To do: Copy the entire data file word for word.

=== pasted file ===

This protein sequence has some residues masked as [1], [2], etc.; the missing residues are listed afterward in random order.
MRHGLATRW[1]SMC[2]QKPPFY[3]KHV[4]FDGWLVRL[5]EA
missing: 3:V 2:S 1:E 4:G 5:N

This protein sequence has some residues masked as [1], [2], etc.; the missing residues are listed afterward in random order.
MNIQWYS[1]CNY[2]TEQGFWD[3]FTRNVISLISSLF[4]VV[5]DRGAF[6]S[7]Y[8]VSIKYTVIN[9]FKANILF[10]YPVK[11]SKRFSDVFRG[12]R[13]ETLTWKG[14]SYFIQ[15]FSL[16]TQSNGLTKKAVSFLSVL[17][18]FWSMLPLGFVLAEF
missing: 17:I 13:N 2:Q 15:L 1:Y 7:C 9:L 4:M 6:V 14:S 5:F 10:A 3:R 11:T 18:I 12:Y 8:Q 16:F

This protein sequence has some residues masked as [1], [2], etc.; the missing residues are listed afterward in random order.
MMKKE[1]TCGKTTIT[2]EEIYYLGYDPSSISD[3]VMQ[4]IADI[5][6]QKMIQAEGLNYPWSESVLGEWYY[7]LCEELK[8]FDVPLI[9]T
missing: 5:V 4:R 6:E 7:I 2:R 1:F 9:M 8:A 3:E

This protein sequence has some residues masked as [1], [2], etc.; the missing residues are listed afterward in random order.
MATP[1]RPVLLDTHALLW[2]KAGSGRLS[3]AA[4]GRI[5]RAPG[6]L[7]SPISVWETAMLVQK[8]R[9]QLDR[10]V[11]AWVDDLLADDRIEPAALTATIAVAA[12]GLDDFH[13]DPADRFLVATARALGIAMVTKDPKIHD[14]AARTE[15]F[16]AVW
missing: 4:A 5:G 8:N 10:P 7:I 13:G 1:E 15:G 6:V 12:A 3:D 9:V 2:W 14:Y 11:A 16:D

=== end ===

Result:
This protein sequence has some residues masked as [1], [2], etc.; the missing residues are listed afterward in random order.
MRHGLATRW[1]SMC[2]QKPPFY[3]KHV[4]FDGWLVRL[5]EA
missing: 3:V 2:S 1:E 4:G 5:N

This protein sequence has some residues masked as [1], [2], etc.; the missing residues are listed afterward in random order.
MNIQWYS[1]CNY[2]TEQGFWD[3]FTRNVISLISSLF[4]VV[5]DRGAF[6]S[7]Y[8]VSIKYTVIN[9]FKANILF[10]YPVK[11]SKRFSDVFRG[12]R[13]ETLTWKG[14]SYFIQ[15]FSL[16]TQSNGLTKKAVSFLSVL[17][18]FWSMLPLGFVLAEF
missing: 17:I 13:N 2:Q 15:L 1:Y 7:C 9:L 4:M 6:V 14:S 5:F 10:A 3:R 11:T 18:I 12:Y 8:Q 16:F

This protein sequence has some residues masked as [1], [2], etc.; the missing residues are listed afterward in random order.
MMKKE[1]TCGKTTIT[2]EEIYYLGYDPSSISD[3]VMQ[4]IADI[5][6]QKMIQAEGLNYPWSESVLGEWYY[7]LCEELK[8]FDVPLI[9]T
missing: 5:V 4:R 6:E 7:I 2:R 1:F 9:M 8:A 3:E

This protein sequence has some residues masked as [1], [2], etc.; the missing residues are listed afterward in random order.
MATP[1]RPVLLDTHALLW[2]KAGSGRLS[3]AA[4]GRI[5]RAPG[6]L[7]SPISVWETAMLVQK[8]R[9]QLDR[10]V[11]AWVDDLLADDRIEPAALTATIAVAA[12]GLDDFH[13]DPADRFLVATARALGIAMVTKDPKIHD[14]AARTE[15]F[16]AVW
missing: 4:A 5:G 8:N 10:P 7:I 13:G 1:E 15:G 6:V 12:A 3:D 9:V 2:W 14:Y 11:A 16:D